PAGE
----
DnD 5e - Way of the Cobalt Soul Monk Handbook
Last Updated: October 29th, 2020
RPGBOT uses the color coding scheme which has become common among Pathfinder build handbooks, which is simple to understand and easy to read at a glance.
- : Bad, useless options, or options which are extremely situational.
- : OK options, or useful options that only apply in rare circumstances.
- : Good options.
- : Fantastic options, often essential to the function of your character.
I will not include 3rd-party content, including content from DMs Guild, even if it is my own, because I can't assume that your game will allow 3rd-party content or homebrew. I also won't cover Unearthed Arcana content because it's not finalized, and I can't guarantee that it will be available to you in your games.
The advice offered below is based on the current State of the Character Optimization Meta as of when the article was last updated. Keep in mind that the state of the meta periodically changes as new source materials are released and this article will be updating accordingly as time allows.
RPGBOT is unofficial Fan Content permitted under the Fan Content Policy. Not approved/endorsed by Wizards. Portions of the materials used are property of Wizards of the Coast. ©Wizards of the Coast LLC.
Written by Matt Mercer, the Cobalt Soul is an organization of scholars in Matt Mercer's world of Wildemount. While the Cobalt Soul contains bards, clerics, and other characters, the Way of the Cobalt Soul is presented as a monk subclass thematically similar to the Lore Bard and the Knowledge Cleric.
For more on the Cobalt Soul, see the Critical Role Fandom Wiki.
This is unofficial content. If you would like to use this content in your game, check with your Dungeon Master and the rest of your gaming group.
Way of the Cobalt Soul
Mechanically, the Cobalt Soul emphasizes knowledge and study of creatures' anatomy, using pressure points and Ki in order to weaken targets and to attack them when they're vulnerable. While the theme is really interesting, it introduces a minor Intelligence dependency to a class which is already famously MAD, and the subclass features don't go far beyond "good at knowledge skills" and "good at punching" with some fun window dressing.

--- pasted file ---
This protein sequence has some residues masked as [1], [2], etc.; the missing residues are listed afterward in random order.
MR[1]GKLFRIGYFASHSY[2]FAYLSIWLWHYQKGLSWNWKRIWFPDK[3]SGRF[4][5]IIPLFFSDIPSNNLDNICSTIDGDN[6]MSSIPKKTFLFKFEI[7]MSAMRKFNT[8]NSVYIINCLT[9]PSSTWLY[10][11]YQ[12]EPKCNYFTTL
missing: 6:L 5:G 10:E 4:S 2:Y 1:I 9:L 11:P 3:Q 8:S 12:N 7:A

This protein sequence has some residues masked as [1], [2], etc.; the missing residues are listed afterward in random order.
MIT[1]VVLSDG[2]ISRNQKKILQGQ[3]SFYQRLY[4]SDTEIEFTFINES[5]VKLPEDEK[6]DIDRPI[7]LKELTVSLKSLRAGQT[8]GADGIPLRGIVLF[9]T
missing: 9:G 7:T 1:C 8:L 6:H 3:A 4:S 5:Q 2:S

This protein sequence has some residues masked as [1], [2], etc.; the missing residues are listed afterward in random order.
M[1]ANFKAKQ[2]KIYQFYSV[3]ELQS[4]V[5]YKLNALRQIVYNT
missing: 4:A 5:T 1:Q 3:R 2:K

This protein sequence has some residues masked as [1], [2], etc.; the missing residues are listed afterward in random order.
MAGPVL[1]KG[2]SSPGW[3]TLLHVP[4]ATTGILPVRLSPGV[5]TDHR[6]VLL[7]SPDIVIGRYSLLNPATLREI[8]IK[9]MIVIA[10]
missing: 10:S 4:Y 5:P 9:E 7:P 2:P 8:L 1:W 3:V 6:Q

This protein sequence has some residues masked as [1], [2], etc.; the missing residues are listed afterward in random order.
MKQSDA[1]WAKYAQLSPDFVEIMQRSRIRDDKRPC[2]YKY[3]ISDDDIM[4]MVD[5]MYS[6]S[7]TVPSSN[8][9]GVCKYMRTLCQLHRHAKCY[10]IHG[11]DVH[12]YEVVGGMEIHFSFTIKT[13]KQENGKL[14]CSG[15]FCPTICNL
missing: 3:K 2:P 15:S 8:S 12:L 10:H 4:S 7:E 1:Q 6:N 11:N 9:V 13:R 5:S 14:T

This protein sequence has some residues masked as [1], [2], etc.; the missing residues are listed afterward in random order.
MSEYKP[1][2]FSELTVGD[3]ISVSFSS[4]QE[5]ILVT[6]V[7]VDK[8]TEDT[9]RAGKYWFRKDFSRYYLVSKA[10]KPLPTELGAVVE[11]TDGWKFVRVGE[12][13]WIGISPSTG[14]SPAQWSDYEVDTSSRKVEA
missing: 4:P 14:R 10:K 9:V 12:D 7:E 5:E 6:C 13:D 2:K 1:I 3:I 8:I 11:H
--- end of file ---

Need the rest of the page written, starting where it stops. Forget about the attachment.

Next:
- : This is good for a variety of reasons. The theme is really cool: you spend Ki to perform a Flurry of Blows, which sets you up to be more effective against that foe until the next time you rest. That provides a strong incentive to use Flurry of Blows early in a fight, then draw marked foes' attacks to try to get an extra attack when they miss you. Just be sure that your AC and your hit points can handle all of the extra attention, and consider using Patient Defense if you need some help.
- : Assuming that you have an ally in your party with decent Charisma-based skills, Advantage on checks with those skills makes it much easier to convince the target to give you information, especially since they can't lie while under the effect. Outside of combat, you can use this repeatedly on captives until they fail the save, but ask your DM if you can do so without dealing damage so that you're not literally torturing the creature for information.
- : Great skills to have in any party, but they're all Intelligence-based and monks typically dump Intelligence. The ability to take Expertise in a skill that you already have helps a lot since adding your Proficiency Bonus a second time will more then offset a -1 Intelligence modifier. The extra languages also make sense thematically, but monks also typically dump Charisma. So this is a really good ability, but it's on a class which is just attrocious at using it. You get the same ability at 11th and 17th levels, so you can get Expertise in a total of three skills from the list.
- : Helpful in conjunction with Extra Aspects and for Opportunity Attacks. This can eat through your Ki very quickly if you use this at every opportunity, but that may be worth it if it means ending fights faster without spending other limited resources like hit points.
- : Resist the urge to choose Bludgeoning damage. Monks do damage by making numerous relatively small attacks. You want to choose a damage type that's going to come in one big, singular hit. If you have a rogue in the party, choose whatever damage type they use. Otherwise, coordinate with your party's spellcasters to get extra damage out of big single-target damage spells like Disintegrate and Harm.